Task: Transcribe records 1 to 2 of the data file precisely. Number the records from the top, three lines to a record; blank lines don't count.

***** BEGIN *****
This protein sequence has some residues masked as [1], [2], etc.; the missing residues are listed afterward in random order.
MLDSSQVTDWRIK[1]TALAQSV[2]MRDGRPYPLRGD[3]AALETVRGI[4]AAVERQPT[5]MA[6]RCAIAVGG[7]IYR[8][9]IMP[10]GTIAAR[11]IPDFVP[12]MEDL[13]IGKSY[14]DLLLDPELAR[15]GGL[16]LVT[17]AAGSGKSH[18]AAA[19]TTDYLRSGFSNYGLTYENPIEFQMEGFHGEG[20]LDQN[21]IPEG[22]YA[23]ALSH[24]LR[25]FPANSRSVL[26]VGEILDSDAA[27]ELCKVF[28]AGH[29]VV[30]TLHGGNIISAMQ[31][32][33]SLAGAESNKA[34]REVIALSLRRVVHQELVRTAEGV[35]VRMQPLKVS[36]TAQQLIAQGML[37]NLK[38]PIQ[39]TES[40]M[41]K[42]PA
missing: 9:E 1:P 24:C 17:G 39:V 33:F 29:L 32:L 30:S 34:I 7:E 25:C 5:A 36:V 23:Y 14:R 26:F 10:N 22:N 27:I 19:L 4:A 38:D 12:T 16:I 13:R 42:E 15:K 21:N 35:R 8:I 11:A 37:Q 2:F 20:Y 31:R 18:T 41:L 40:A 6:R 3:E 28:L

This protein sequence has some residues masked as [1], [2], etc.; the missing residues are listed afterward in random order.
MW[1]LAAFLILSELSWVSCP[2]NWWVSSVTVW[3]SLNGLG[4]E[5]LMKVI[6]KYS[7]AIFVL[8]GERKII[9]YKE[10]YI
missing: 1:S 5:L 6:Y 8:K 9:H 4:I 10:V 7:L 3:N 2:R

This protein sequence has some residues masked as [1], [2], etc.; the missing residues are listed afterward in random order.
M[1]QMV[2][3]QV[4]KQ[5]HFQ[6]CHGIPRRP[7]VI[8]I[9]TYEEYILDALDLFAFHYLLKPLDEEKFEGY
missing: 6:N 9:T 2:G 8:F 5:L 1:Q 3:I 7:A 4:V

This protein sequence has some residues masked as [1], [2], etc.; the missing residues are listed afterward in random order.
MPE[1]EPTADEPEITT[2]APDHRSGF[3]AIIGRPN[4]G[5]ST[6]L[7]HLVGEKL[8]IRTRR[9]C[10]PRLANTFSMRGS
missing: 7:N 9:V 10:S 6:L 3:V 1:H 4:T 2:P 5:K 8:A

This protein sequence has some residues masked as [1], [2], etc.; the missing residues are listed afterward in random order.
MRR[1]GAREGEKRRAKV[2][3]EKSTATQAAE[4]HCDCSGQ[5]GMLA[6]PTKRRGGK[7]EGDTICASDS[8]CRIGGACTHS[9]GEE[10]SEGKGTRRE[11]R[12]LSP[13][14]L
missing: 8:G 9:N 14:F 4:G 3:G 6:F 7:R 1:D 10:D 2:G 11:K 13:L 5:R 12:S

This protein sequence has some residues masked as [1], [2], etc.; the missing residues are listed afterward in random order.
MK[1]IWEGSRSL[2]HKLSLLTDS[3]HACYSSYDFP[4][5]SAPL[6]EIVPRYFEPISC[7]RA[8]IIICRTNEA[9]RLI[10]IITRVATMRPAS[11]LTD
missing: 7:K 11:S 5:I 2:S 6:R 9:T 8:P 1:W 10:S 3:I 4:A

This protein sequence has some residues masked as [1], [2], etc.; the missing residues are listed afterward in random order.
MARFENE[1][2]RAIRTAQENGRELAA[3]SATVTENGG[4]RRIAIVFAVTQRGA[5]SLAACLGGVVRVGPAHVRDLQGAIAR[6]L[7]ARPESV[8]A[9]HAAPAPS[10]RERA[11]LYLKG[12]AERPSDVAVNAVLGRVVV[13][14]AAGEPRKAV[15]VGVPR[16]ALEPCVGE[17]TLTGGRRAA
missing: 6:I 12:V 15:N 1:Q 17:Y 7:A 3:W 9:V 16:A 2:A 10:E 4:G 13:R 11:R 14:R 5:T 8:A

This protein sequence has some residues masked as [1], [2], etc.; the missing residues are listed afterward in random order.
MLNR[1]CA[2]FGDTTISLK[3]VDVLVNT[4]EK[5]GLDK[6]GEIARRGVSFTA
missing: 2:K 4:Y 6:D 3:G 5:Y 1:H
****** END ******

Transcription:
This protein sequence has some residues masked as [1], [2], etc.; the missing residues are listed afterward in random order.
MLDSSQVTDWRIK[1]TALAQSV[2]MRDGRPYPLRGD[3]AALETVRGI[4]AAVERQPT[5]MA[6]RCAIAVGG[7]IYR[8][9]IMP[10]GTIAAR[11]IPDFVP[12]MEDL[13]IGKSY[14]DLLLDPELAR[15]GGL[16]LVT[17]AAGSGKSH[18]AAA[19]TTDYLRSGFSNYGLTYENPIEFQMEGFHGEG[20]LDQN[21]IPEG[22]YA[23]ALSH[24]LR[25]FPANSRSVL[26]VGEILDSDAA[27]ELCKVF[28]AGH[29]VV[30]TLHGGNIISAMQ[31][32][33]SLAGAESNKA[34]REVIALSLRRVVHQELVRTAEGV[35]VRMQPLKVS[36]TAQQLIAQGML[37]NLK[38]PIQ[39]TES[40]M[41]K[42]PA
missing: 9:E 1:P 24:C 17:G 39:V 33:F 29:L 32:L 30:S 34:I 7:E 25:C 5:A 36:V 23:Y 14:R 26:F 10:N 22:N 27:I 19:L 4:A 38:D 12:T 16:I 13:R 42:E 15:K 21:N 35:R 8:I 11:A 37:Q 2:F 20:Y 31:R 18:T 41:L 40:A 6:R 3:E 28:L

This protein sequence has some residues masked as [1], [2], etc.; the missing residues are listed afterward in random order.
MW[1]LAAFLILSELSWVSCP[2]NWWVSSVTVW[3]SLNGLG[4]E[5]LMKVI[6]KYS[7]AIFVL[8]GERKII[9]YKE[10]YI
missing: 1:S 5:L 6:Y 8:K 9:H 4:I 10:V 7:L 3:N 2:R